Tips for Avoiding Holiday Injuries
November 15, 2018
Ah, the holidays — the most wonderful time of the year. Unfortunately, they can be one of the most dangerous times of the year, too. Holiday accidents can put a damper on a season meant to bring us joy and togetherness. Shopping, get-togethers, travel, decorating, holiday retail and many other factors can put you in unexpected danger if you don’t take care.
Fortunately, if you take the proper precautions, you can reduce your risk of getting an injury. Read on for safety tips for the holiday season.
Safe Holiday Shopping Tips
Once Black Friday hits, stores everywhere have an increased number of customers until the end of the holidays. Christmas shopping can be very hectic and stressful, whether you buy your presents early or late in the season. Even folks who don’t celebrate Christmas need to buy decorations and food for the holidays they celebrate, not to mention everyday groceries and supplies. To reduce your chance of accidents or injuries while holiday shopping, your best bet is to stay calm and pay attention.
Malls and big stores have more risks than you might think. Having more shoppers in the aisles means a higher risk of cart accidents, slips and falls. When parking lots have more vehicles, you must take extra care to avoid harm to yourself or your car. However, the increased stress and pressure from these crowds can make it harder to avoid their dangers.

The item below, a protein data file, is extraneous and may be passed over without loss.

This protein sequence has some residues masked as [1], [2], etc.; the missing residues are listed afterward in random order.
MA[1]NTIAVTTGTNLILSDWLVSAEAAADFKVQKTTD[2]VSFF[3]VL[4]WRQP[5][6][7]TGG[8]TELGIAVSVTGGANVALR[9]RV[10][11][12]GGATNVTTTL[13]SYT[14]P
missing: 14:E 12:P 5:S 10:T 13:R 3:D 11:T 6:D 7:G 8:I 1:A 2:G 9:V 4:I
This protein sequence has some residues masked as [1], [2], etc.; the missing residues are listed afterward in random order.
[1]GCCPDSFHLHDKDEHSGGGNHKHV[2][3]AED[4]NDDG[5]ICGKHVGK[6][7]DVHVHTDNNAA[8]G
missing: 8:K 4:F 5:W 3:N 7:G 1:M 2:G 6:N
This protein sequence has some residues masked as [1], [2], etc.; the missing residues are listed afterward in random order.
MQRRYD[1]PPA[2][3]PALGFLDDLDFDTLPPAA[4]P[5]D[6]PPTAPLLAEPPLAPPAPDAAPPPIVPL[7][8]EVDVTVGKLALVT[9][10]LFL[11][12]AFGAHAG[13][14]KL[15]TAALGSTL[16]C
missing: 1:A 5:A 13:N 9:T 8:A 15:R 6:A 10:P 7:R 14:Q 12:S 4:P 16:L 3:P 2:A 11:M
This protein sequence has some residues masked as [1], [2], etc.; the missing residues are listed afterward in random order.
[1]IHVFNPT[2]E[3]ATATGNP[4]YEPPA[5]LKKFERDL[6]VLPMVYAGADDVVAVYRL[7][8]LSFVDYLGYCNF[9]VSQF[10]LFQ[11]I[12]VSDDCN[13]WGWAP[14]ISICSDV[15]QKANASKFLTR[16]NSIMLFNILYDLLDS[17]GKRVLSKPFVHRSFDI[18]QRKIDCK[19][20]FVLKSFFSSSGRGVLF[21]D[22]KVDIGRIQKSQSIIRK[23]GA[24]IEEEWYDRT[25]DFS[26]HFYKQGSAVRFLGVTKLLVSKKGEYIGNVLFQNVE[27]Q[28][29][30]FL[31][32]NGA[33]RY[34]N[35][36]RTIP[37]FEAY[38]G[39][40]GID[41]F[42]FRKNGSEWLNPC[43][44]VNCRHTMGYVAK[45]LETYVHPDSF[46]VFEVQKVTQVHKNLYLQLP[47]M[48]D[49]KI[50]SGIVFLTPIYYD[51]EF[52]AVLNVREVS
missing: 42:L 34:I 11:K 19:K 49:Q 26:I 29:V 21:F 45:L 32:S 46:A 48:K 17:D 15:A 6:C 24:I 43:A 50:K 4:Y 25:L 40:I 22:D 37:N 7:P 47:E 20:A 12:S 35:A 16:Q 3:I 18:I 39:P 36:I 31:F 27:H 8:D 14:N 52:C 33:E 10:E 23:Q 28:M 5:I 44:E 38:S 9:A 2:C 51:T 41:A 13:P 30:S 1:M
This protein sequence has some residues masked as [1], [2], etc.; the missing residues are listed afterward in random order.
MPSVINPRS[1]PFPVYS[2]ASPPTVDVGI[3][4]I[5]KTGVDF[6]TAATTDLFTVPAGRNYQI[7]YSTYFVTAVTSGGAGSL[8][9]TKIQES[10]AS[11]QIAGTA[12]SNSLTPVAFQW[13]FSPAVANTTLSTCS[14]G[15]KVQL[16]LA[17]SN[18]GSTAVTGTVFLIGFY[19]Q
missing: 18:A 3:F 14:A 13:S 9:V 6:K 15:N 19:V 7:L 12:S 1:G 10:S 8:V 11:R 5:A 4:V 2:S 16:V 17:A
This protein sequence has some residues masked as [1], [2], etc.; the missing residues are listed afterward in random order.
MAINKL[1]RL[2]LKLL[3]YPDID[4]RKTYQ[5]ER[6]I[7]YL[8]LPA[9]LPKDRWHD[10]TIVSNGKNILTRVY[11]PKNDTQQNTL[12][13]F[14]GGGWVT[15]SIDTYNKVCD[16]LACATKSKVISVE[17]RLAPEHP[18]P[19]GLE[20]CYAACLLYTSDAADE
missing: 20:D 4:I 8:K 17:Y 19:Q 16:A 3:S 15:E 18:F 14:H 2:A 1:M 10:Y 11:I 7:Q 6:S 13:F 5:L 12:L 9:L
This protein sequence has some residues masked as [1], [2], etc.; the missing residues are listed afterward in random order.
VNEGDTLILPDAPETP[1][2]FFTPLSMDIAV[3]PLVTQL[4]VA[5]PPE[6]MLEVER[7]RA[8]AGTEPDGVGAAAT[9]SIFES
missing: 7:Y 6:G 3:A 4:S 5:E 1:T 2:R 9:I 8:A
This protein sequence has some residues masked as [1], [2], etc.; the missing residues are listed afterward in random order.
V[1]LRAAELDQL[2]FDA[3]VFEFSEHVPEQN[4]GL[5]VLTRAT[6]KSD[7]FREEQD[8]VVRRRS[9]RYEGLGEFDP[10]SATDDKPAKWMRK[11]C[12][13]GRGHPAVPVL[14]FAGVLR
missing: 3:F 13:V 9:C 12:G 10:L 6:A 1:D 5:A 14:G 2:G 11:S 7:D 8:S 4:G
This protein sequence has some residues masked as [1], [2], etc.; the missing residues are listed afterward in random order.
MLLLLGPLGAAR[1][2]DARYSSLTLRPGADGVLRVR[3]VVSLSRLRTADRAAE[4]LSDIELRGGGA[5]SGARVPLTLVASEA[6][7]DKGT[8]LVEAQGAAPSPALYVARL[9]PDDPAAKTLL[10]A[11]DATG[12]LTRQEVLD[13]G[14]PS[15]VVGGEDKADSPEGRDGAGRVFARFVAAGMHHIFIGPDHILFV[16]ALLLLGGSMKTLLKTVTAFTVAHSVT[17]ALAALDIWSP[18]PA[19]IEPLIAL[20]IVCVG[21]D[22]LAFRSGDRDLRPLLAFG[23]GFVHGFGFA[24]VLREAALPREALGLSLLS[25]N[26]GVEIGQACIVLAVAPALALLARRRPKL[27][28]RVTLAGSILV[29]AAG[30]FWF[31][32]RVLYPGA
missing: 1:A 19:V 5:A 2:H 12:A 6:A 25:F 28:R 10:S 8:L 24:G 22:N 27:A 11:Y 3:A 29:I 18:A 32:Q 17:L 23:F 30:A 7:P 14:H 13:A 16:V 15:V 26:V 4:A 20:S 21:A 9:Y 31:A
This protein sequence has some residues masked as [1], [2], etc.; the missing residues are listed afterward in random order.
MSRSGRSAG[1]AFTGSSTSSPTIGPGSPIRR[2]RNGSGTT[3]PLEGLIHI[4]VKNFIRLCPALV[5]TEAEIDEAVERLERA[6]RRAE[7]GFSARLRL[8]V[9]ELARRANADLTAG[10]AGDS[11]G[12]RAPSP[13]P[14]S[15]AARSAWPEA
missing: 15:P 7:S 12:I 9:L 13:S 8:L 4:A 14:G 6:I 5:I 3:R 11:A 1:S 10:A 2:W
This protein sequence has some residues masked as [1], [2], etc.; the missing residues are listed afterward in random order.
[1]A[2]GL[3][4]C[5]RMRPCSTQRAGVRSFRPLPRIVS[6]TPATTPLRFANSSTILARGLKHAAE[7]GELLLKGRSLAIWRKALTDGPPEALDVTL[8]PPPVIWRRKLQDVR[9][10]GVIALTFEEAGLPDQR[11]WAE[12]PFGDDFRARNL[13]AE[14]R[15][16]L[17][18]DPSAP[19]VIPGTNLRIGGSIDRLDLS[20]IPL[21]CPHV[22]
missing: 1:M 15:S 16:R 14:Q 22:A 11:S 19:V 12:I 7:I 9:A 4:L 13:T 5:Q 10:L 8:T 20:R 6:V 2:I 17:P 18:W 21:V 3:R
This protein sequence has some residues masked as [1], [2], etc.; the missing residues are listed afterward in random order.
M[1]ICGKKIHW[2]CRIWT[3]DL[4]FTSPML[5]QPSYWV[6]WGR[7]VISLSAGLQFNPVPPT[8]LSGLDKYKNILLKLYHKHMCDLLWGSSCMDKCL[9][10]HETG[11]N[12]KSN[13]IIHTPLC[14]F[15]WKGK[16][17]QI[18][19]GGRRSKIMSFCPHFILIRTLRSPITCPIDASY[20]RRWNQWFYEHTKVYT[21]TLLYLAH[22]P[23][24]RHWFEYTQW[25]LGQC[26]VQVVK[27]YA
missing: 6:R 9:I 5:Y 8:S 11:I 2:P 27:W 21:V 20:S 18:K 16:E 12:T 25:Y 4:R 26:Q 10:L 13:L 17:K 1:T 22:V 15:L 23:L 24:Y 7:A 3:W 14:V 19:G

So, to ensure a safe shopping trip, you should eliminate as many stressors as possible. For an easier time at the store, consider the following holiday shopping safety tips:
- Avoid shopping on high-traffic days like Black Friday or the day before Christmas. The same goes for busy times of day like rush hour.
- Plan carefully before you leave. Having a list of what you want to buy can help you get in and out quickly.
- Leave children at home or daycare, if possible. Not only does doing this eliminate distractions, but it also keeps your children safer.
Keep Your Children Safe, Happy and Healthy
While adults understand basic safety practices, children are still learning. Sometimes they put themselves in danger without knowing it. When you go to a busy event or store, you can have a harder time keeping track of your little ones. Plus, your kids feel the extra stress, too, making them more likely to do risky activities.
Consider the following ideas to keep you and your children happy and safe:
- Make sure you’ve met all your child’s needs before going on an excursion. Proper rest and food can make holiday activities more pleasant for both of you!
- Keep an eye on your child at all times when you’re out in public. Bringing along another adult can make it easier for you to celebrate and ensure their safety at the same time.
- When you go shopping, practice cart safety, and do not let your child steer the cart.
- If you plan to be indoors for an extended period, take off your child’s coat. Feeling overheated can make them feel restless.
Safeguard Against Theft and Assault